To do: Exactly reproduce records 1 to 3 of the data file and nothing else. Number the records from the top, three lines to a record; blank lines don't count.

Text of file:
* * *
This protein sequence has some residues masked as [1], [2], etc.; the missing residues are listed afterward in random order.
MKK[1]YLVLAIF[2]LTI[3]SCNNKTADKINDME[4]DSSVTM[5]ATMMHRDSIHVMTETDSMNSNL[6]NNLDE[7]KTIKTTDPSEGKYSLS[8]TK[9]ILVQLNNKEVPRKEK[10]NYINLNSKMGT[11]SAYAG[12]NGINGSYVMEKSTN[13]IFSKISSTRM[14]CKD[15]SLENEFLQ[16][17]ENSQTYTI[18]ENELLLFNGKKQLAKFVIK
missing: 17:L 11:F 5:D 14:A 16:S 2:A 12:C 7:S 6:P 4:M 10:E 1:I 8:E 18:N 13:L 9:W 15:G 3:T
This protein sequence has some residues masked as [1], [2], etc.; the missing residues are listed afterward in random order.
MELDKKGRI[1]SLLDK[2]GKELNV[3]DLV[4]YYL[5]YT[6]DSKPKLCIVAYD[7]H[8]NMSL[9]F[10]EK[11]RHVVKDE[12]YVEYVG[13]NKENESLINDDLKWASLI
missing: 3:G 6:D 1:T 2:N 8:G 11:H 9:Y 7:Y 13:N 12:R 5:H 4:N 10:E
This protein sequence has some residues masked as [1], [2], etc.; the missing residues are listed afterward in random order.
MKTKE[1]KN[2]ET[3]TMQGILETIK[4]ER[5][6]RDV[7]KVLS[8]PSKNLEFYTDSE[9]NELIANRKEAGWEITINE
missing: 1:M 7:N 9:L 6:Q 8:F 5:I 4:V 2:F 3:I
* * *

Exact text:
This protein sequence has some residues masked as [1], [2], etc.; the missing residues are listed afterward in random order.
MKK[1]YLVLAIF[2]LTI[3]SCNNKTADKINDME[4]DSSVTM[5]ATMMHRDSIHVMTETDSMNSNL[6]NNLDE[7]KTIKTTDPSEGKYSLS[8]TK[9]ILVQLNNKEVPRKEK[10]NYINLNSKMGT[11]SAYAG[12]NGINGSYVMEKSTN[13]IFSKISSTRM[14]CKD[15]SLENEFLQ[16][17]ENSQTYTI[18]ENELLLFNGKKQLAKFVIK
missing: 17:L 11:F 5:D 14:A 16:S 2:A 12:C 7:S 6:P 4:M 10:E 1:I 8:E 18:N 13:L 9:W 15:G 3:T
This protein sequence has some residues masked as [1], [2], etc.; the missing residues are listed afterward in random order.
MELDKKGRI[1]SLLDK[2]GKELNV[3]DLV[4]YYL[5]YT[6]DSKPKLCIVAYD[7]H[8]NMSL[9]F[10]EK[11]RHVVKDE[12]YVEYVG[13]NKENESLINDDLKWASLI
missing: 3:G 6:D 1:T 2:N 8:G 11:H 9:Y 7:Y 13:N 12:R 5:H 4:N 10:E
This protein sequence has some residues masked as [1], [2], etc.; the missing residues are listed afterward in random order.
MKTKE[1]KN[2]ET[3]TMQGILETIK[4]ER[5][6]RDV[7]KVLS[8]PSKNLEFYTDSE[9]NELIANRKEAGWEITINE
missing: 1:M 7:N 9:L 6:Q 8:F 5:I 4:V 2:F 3:I